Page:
D locks and potholes: a Danish view of Manchester
When you live in Copenhagen, you’re a cyclist and so are most of your friends. After all, quality cycle lanes make cycling easy and strict liability laws make drivers cautious. So imagine the shock of jumping on a bike in Manchester. Visiting postgraduate Anne Berg shares her first impressions of cycling in England’s second city.
Picture the scene. An experienced cyclist is making rapid progress along Oxford Road. She is doing everything she should – reading the road; riding for the conditions – when an overtaking bus pulls across her lane, threatening to squeeze her and her bike against a row of parked cars. She hits the brakes and counts herself lucky that there was no one following.
Big deal, you might think. This type of incident happens all the time on the streets of Manchester and other British towns. But this particular cyclist has come to expect better. The cyclist is Anne and, as she puts it, she was “brought up to ride a bike”.
Cyclists in the majority
“I’d say 8 out of 10 of my friends use their bikes in Copenhagen. When you want to go out and there are some people on buses, it’s like, ‘oh no’.”
Anne attributes the popularity of Danish cycling to its low cost: “With the high rates of tax in Denmark, cars are very expensive – whereas biking around is a way to save money. And it’s fashion: some of my friends now ride fixies.
“So drivers in Copenhagen are very aware of bikes. Cyclists travel at high speed and they are good at telling drivers when they’re doing something wrong. But it’s not a perfect system. The position of the cycle paths at the side of the road means that in order to turn left you have to cross an intersection and wait for the traffic lights. Also, there’s conflict between cyclists and bus passengers crossing a cycle path.” Still, cyclists feel that they have a right to be there. “I’d say they own the street – whereas in Manchester, bikes are the little guys.”
Looking at British cyclists
“You know, the cyclists here look very strange. I don’t know how far they’ve traveled but they’ve got their helmet, their hi-vis, their cycling clothing.”
“At my orientation lecture in September, I was given a cycling leaflet showing a 5.5km cycle route! For me, 5.5km is not a bike route, it’s a running route. Another was 25km but that was so far away, you’d need a car to get there.”
“A bike is a good way to explore. And Manchester is good to cycle in because it is flat. But your roads are in very bad condition with potholes that are often filled with rainwater. The council should fix them because of the danger they pose to cyclists who can overlook a water-filled pothole. That’s my biggest complaint.”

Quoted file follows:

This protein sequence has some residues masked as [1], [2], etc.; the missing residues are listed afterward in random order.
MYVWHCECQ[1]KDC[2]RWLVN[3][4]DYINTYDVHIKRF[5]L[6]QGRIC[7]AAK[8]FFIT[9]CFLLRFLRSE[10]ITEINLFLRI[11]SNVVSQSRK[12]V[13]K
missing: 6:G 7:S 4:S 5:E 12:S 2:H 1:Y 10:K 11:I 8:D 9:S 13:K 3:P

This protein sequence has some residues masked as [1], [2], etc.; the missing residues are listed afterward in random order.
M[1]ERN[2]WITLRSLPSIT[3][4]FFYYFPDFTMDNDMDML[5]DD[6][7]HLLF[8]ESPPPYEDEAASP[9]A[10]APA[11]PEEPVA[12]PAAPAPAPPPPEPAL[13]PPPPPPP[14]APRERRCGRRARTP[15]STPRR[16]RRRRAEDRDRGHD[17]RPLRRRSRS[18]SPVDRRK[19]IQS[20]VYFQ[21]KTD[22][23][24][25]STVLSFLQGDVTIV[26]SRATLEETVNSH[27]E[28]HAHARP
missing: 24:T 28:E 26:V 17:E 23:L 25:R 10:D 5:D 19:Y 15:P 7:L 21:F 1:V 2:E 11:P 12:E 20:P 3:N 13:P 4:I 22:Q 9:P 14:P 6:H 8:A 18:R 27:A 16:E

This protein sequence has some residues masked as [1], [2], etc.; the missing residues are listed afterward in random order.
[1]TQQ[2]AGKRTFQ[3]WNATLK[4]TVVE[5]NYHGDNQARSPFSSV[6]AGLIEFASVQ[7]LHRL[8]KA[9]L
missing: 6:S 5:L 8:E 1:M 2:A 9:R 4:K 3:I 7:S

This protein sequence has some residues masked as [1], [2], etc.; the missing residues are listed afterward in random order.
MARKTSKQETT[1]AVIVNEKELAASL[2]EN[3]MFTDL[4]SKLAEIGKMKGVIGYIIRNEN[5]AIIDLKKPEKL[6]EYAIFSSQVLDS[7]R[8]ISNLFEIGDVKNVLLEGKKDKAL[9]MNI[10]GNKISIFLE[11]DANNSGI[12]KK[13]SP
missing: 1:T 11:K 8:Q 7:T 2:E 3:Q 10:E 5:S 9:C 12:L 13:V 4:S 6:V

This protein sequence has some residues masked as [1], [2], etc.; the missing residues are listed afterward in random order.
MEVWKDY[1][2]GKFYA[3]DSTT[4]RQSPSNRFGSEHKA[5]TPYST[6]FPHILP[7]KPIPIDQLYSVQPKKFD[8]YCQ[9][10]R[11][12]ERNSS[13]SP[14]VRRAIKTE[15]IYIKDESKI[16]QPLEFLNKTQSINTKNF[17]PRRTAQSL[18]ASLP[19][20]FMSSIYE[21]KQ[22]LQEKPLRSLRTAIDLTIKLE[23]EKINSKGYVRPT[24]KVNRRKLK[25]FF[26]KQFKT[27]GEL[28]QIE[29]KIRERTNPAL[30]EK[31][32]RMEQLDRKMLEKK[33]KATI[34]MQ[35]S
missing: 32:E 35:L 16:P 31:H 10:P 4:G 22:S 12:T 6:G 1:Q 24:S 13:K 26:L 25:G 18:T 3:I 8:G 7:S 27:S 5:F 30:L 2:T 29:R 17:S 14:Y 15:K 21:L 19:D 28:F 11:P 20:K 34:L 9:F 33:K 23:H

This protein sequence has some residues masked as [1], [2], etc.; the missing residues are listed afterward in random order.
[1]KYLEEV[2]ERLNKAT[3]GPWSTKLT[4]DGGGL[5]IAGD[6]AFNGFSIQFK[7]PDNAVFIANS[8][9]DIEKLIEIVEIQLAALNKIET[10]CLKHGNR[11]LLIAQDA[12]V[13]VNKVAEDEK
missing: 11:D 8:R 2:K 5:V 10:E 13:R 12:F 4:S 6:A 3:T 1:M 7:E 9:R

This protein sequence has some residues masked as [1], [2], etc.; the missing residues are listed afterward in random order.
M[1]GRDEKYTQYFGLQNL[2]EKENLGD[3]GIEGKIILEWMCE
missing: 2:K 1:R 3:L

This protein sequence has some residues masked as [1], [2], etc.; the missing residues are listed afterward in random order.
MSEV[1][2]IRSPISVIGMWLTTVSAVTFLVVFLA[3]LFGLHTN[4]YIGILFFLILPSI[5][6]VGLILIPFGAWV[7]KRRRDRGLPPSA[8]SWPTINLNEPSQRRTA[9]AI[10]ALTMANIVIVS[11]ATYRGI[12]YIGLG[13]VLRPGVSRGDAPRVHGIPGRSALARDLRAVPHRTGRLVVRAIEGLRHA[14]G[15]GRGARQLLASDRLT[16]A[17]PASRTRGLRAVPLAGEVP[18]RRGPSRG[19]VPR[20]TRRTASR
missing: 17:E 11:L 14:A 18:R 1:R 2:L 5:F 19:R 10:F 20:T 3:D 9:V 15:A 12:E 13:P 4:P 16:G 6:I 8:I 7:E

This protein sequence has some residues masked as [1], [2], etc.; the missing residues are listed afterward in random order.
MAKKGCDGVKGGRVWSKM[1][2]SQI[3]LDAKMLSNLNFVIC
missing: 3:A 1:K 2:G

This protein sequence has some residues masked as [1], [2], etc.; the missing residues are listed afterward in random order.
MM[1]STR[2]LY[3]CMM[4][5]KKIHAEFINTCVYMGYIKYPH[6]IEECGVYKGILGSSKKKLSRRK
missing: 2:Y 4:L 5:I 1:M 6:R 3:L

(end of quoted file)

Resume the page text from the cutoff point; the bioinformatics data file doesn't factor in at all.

“There are lots of cars here and drivers don’t know what to do when they see a cyclist. Most of them try to be considerate but they don’t know that you’re there. They don’t see you.”
“I don’t have any really bad stories except for the bus on Oxford Road. Bikes in bus lanes seems an odd solution: they’ve put the smallest person in with the biggest. And cyclists sharing paths with pedestrians doesn’t work: you have to be very careful, using your brakes more, because pedestrians don’t know you’re coming – and it makes people think it’s OK to ride on the pavement!”
“What I like about cycling here is you don’t have to worry about the other bikes.”
A new perspective on home
“I went home for Christmas and suddenly I wasn’t the only cyclist around. There are so many bikes, you ride as part of the group. If you want to go slowly it’s OK but a cyclist in a hurry can pass others very close, which can be stressful. And you have to think about the three streams of traffic: the people; the cyclists and the cars.”
“At certain places outside rush hour, I feel more relaxed riding in Manchester.”
“British people’s perception of cycling is off. I think they would actually like it if they tried it. Maybe they would even get addicted to the freedom.
“It’s not a hassle cycling in Manchester – but it’s a hassle locking and unlocking my bike here when I have to use two locks! It’s ironic that bike theft is a problem when there’s so little cycling!”
With taxes, car prices in Denmark (finfacts.com) are the highest in Europe.
Bicycles are permitted on Copenhagen’s trams (intl.m.dk).
Metropolitan Copenhagen has a population of 1.93 million covering an area 3,030 km2, compared with 2.63 million in Greater Manchester covering 1,276 km2.